If you've ever struggled with your image of yourself, or not enjoying your life in Japan, this episode is for you.So many of our issues come from our own self-talk and how we view ourselves. This week I sat down with Rin Ishikawa, a coach who started her own coaching practice called "Jiaiii" (self-love in Japanese) to help people to take care of themselves mentally as well as physically. We talk about:Why Rin started coaching and her difficult past as a returnee in Japan.The mindset shifts Rin helps her "tribe" go through so that they can see themselves positively, sometimes after years of self-loathing and self-sabotage.Where some of our really painful and destructive thoughts come from and how to change your inner dialogue to enjoy and find success in life.You can find Rin on Facebook, on Instagram @jiaiii_lifecoach and you can find her website here.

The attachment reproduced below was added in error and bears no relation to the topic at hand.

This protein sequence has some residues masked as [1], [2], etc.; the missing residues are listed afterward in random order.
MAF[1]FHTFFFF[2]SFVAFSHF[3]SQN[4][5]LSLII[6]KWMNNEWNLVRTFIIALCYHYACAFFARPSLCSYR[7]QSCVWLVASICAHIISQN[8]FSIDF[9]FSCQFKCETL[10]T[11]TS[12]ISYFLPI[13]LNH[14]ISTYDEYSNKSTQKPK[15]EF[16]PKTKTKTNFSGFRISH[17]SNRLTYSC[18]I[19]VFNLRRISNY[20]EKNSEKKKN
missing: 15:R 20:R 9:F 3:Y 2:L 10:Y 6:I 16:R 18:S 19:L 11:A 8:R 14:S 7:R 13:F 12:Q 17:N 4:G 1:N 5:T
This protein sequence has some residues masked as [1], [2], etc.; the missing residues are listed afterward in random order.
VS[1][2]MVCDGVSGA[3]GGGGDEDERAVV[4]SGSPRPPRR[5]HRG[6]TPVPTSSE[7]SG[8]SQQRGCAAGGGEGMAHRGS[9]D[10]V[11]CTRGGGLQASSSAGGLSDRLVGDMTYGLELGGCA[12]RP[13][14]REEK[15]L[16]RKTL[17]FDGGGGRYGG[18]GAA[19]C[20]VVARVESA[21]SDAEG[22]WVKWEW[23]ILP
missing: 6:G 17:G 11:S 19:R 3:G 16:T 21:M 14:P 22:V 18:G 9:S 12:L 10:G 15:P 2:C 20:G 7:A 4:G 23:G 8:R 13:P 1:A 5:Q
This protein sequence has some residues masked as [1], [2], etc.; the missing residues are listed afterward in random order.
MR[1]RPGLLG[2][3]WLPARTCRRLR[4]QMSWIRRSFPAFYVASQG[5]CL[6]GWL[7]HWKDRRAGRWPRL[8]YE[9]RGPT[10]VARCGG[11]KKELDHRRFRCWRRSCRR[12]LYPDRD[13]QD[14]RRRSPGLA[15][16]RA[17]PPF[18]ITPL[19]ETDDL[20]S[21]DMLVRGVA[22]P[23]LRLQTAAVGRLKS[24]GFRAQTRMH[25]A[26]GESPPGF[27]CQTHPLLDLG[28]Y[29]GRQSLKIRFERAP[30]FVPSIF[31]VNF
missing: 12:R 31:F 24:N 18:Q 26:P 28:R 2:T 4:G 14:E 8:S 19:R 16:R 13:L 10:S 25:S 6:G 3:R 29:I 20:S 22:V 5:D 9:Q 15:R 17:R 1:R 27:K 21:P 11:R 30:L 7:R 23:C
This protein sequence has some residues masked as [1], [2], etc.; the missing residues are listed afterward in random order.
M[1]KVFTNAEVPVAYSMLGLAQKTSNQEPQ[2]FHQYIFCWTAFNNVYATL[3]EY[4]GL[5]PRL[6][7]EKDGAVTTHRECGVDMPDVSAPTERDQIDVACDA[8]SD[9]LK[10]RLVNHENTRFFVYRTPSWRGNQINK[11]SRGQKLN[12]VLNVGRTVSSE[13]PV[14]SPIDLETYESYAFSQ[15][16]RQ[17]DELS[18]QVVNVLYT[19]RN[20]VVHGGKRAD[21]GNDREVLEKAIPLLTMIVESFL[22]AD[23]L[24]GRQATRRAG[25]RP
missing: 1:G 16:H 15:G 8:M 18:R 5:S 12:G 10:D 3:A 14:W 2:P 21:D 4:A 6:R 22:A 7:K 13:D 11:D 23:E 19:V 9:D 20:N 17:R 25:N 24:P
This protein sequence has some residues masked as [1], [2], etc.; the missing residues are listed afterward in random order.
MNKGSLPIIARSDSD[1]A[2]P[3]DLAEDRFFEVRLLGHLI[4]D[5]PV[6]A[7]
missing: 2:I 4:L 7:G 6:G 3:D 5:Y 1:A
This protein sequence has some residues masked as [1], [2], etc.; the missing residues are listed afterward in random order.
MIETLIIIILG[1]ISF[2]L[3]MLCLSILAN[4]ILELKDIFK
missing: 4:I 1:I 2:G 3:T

If you're not happy with your English teaching, there are a lot more things you can do about it than you might think.However, it needs to be you taking action. No magic high-paying teaching job is going to drop in your lap, and nobody owes you a good job.On this podcast I'll talk about:Making more money as an English teacher and what options that opens up.Making "finding a job" your job. Treat it like it's work you are doing and you'll suddenly have so many opportunities you won't know what to do with them.Adjusting your resume for every job you apply for.Getting a thick skin and realising that if you didn't get the job, it's probably because you could have done better at the interview or represented yourself better on your resume.